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Gains in Construction Input Prices Unlikely in Coming Months

The first two months of 2019 proved kind to the construction industry, where input prices increased monthly and annually. However, if the predictions of Associated Builders and Contractors (ABC) Chief Economist Anirban Basu are true, the sector will experience different results in the coming months.

Construction input prices have dwindled over the past five months—the last monthly increase occurring in October 2018, ABC reports. In February 2019, overall input prices saw a nearly 1% gain over the prior month and almost a 2% gain over this time last year. Nonresidential construction inputs were also up month-over-month (MoM) and year-over-year (YOY) by 1% and 2.7%, respectively.

According to the U.S. Bureau of Labor Statistics' Producer Price Index, softwood lumber and crude petroleum increased the most MoM, while natural gas and unprocessed energy materials fell significantly—the latter two also dropping YOY. Steel mill products and prepared asphalt, tar roofing and siding products were up YOY.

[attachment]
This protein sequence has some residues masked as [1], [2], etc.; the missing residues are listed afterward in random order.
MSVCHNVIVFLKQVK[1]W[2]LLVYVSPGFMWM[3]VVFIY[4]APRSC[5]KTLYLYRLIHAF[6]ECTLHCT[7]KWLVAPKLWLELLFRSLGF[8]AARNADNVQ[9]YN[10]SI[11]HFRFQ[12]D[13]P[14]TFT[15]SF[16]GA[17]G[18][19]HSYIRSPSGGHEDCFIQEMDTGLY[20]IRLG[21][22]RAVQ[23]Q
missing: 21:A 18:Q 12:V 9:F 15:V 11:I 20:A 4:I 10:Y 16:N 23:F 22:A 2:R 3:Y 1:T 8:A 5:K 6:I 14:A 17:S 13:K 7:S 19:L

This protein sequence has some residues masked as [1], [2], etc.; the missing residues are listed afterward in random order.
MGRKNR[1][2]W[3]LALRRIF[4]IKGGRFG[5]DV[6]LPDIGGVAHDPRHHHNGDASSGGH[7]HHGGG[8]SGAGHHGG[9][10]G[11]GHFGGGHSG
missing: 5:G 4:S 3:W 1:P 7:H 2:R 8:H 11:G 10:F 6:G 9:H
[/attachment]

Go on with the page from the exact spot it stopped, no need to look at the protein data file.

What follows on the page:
"With the global economy continuing to weaken, it is unlikely that materials prices will surge in the near term, despite a still very active U.S. nonresidential construction sector," Basu said in the report. "It is quite conceivable that much of the monthly increase in materials prices registered in February was associated with unusually severe winter weather in much of the nation. Difficulties involving transportation, for instance, have a tendency to push purchase prices higher."

Monthly increases in March and April are unlikely, Basu added.

—Andrew Michaels, editorial associate

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Tuesday, 18 June 2019